Rac1 Is a Novel Regulator of Contraction-Stimulated Glucose Uptake in Skeletal Muscle

  1. Erik A. Richter1
  1. 1Molecular Physiology Group, Department of Nutrition, Exercise and Sports, University of Copenhagen, Copenhagen, Denmark
  2. 2Program in Cell Biology, The Hospital for Sick Children, Toronto, Ontario, Canada
  3. 3Institute of Sports Medicine, Department of Orthopedic Surgery, Bispebjerg Hospital and Center for Healthy Aging, Faculty of Health Sciences, University of Copenhagen, Copenhagen, Denmark
  4. 4Clinical Pharmacology Diabetes, Novo Nordisk A/S, Søborg, Denmark
  5. 5Department of Biomedical Sciences, Center for Healthy Aging, University of Copenhagen, Copenhagen, Denmark
  1. Corresponding author: Erik A. Richter, erichter{at}


In skeletal muscle, the actin cytoskeleton-regulating GTPase, Rac1, is necessary for insulin-dependent GLUT4 translocation. Muscle contraction increases glucose transport and represents an alternative signaling pathway to insulin. Whether Rac1 is activated by muscle contraction and regulates contraction-induced glucose uptake is unknown. Therefore, we studied the effects of in vivo exercise and ex vivo muscle contractions on Rac1 signaling and its regulatory role in glucose uptake in mice and humans. Muscle Rac1-GTP binding was increased after exercise in mice (∼60–100%) and humans (∼40%), and this activation was AMP-activated protein kinase independent. Rac1 inhibition reduced contraction-stimulated glucose uptake in mouse muscle by 55% in soleus and by 20–58% in extensor digitorum longus (EDL; P < 0.01). In agreement, the contraction-stimulated increment in glucose uptake was decreased by 27% (P = 0.1) and 40% (P < 0.05) in soleus and EDL muscles, respectively, of muscle-specific inducible Rac1 knockout mice. Furthermore, depolymerization of the actin cytoskeleton decreased contraction-stimulated glucose uptake by 100% and 62% (P < 0.01) in soleus and EDL muscles, respectively. These are the first data to show that Rac1 is activated during muscle contraction in murine and human skeletal muscle and suggest that Rac1 and possibly the actin cytoskeleton are novel regulators of contraction-stimulated glucose uptake.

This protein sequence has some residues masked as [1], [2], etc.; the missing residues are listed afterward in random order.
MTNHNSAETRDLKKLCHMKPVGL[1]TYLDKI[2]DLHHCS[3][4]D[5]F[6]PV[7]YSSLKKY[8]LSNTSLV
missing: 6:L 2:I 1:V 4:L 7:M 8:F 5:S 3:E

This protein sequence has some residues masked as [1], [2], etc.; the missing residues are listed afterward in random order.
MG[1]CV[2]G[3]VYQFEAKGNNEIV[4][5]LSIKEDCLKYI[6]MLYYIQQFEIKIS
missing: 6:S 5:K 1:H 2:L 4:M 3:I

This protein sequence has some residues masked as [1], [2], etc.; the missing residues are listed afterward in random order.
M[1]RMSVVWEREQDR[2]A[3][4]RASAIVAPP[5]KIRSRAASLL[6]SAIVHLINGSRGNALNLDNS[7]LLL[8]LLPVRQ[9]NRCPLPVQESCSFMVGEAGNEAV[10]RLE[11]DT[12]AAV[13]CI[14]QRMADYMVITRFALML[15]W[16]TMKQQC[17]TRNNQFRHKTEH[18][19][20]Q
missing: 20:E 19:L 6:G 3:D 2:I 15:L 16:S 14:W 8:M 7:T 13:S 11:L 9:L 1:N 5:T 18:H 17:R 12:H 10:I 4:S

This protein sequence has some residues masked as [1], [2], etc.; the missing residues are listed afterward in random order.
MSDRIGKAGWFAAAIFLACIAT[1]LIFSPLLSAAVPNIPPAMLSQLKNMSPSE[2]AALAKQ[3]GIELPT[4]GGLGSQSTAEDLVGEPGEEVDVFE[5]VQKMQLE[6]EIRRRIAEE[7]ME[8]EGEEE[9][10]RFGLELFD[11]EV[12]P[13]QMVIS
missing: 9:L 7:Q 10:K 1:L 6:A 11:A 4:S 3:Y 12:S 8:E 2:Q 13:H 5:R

• Received April 19, 2012.
  • Accepted November 7, 2012.

Readers may use this article as long as the work is properly cited, the use is educational and not for profit, and the work is not altered. See for details.

| Table of Contents